Debt refers to the state of owing something, usually money, to another party in the future. Technical debt is when you "borrow" from your company's FUTURE PRODUCTIVITY by not making the proper investments TODAY. The justification is usually based on not having the actual financial capacity to invest in your business technology. This leads to a downward spiral in productivity, that impacts profits, and further increases your technical debt.
Like all debts, technical debt will come "due" at some point. The due date usually comes in the form of a business crippling event, loss of competitive advantage, or general decline in productivity. None of these outcomes is positive, and all are avoidable with proper planning. The first step is to categorize the technical investment buckets and to then allocate a percentage of your technology budget to each one.
Run the Business
The technology investments here are the cost of ongoing operations and should be part of your annual operating budget. Hardware lifecycle, user software subscriptions, and outsourcing is included here. It must be 100% funded and not deferred. Many businesses make cuts here when finances get tight, but this is the worst area to cut.
The downstream affects from not making the proper investments here are hard to notice, until it's too late. There is no such thing as cutting these expenses, only DEFERRING them and building more and more TECHNICAL DEBT. It will come due, and likely with poor timing. Ever wonder why the struggling business also seems to have really outdated technology?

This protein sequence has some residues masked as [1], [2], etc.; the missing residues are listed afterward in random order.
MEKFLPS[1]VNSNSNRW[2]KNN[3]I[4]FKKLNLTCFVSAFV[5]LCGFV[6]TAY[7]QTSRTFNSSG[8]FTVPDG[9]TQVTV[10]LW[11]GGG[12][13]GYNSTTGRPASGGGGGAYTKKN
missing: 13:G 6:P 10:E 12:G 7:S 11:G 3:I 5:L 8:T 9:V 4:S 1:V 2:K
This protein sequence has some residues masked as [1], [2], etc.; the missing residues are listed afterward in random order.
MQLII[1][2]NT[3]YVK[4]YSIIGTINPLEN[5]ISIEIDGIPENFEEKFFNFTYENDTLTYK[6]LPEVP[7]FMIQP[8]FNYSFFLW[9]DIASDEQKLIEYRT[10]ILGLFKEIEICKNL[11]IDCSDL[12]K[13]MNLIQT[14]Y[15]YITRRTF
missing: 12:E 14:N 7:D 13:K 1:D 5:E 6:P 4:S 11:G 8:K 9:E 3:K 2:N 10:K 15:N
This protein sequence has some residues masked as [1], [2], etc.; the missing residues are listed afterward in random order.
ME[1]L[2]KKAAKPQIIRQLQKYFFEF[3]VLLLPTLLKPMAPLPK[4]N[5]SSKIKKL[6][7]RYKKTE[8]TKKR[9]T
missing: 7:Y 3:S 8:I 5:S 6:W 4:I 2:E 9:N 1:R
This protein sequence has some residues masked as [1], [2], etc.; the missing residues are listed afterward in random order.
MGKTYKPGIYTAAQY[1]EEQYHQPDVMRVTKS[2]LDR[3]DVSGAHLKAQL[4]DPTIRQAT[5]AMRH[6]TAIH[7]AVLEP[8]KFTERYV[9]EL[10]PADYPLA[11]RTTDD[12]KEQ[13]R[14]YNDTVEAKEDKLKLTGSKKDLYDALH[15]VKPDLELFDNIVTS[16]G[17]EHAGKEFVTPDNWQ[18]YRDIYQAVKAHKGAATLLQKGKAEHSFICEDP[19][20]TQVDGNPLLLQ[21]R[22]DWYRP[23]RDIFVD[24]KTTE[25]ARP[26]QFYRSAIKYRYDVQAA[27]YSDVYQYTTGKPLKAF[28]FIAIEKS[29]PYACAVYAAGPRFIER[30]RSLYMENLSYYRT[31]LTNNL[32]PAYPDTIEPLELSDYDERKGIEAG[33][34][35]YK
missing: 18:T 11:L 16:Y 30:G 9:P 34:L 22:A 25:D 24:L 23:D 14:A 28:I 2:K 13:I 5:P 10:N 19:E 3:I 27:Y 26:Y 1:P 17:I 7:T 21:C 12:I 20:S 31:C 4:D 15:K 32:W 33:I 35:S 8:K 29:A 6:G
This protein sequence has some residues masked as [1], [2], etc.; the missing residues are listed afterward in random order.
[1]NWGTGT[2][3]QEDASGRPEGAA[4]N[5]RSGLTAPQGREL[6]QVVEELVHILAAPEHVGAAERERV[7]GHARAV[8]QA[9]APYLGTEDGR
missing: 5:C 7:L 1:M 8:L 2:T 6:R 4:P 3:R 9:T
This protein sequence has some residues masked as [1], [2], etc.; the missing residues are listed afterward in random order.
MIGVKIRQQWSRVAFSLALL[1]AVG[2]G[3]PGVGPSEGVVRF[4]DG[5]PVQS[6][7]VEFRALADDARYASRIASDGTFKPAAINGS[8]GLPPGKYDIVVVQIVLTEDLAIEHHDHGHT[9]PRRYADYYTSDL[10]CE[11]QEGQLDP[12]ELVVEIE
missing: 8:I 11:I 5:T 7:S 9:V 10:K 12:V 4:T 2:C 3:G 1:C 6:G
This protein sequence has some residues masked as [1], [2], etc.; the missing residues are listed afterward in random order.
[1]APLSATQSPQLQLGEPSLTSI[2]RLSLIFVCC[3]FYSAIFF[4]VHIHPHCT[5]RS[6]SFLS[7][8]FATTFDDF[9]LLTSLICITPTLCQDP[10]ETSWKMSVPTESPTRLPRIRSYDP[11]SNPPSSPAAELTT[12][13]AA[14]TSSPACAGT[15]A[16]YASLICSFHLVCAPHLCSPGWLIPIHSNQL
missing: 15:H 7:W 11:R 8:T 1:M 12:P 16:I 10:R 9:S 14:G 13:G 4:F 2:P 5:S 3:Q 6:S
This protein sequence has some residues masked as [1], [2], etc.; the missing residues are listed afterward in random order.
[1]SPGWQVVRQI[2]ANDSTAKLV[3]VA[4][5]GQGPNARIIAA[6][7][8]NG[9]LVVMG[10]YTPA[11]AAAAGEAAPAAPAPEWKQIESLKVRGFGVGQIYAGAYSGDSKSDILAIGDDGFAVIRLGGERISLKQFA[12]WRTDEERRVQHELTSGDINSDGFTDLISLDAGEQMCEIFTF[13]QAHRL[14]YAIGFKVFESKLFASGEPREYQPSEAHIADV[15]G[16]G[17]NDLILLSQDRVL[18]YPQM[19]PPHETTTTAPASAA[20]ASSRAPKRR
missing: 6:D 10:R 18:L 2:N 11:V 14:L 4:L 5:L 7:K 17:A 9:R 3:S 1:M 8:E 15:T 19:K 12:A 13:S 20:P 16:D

Improve the Business
Standing still with your business capabilities is not a recipe for long term success. Competitive advantage comes from performing BETTER THAN your competition, not just matching them. Technical investment has proven to be a key area to focus when looking to increase your competitive advantage.
If you are properly investing in the Run the Business area, this should be generating enough profit for you to now focus on investing in the improve the business bucket. It is tempting to forgo this investment and take the profits instead. Our suggestion is to allocate at least 15% of your overall technology budget to this area.
Change the Business
Technology transformation fundamentally changes how a business operates, or launches new products or services. This area is the most exciting to work in, BUT it will not pay off if you are not properly funding the first two buckets. The good news is that by investing in the first two areas, there will be MORE profit available to allocate here. This is a VIRTUOUS CYCLE that we want to create.
Your success rate here should be 80%+. Meaning 20% of the time your investment may not pay off, and that's okay. The idea is that once you have paid all your technical debt off you will have the "free cash flow" to make investments in this area without impacting your business in a negative way.
We would suggest that you allocate 75% to Run, 15% to Improve, and 10% to Change. We will explore the relationship between your revenue, profits, and overall technology budget in another post.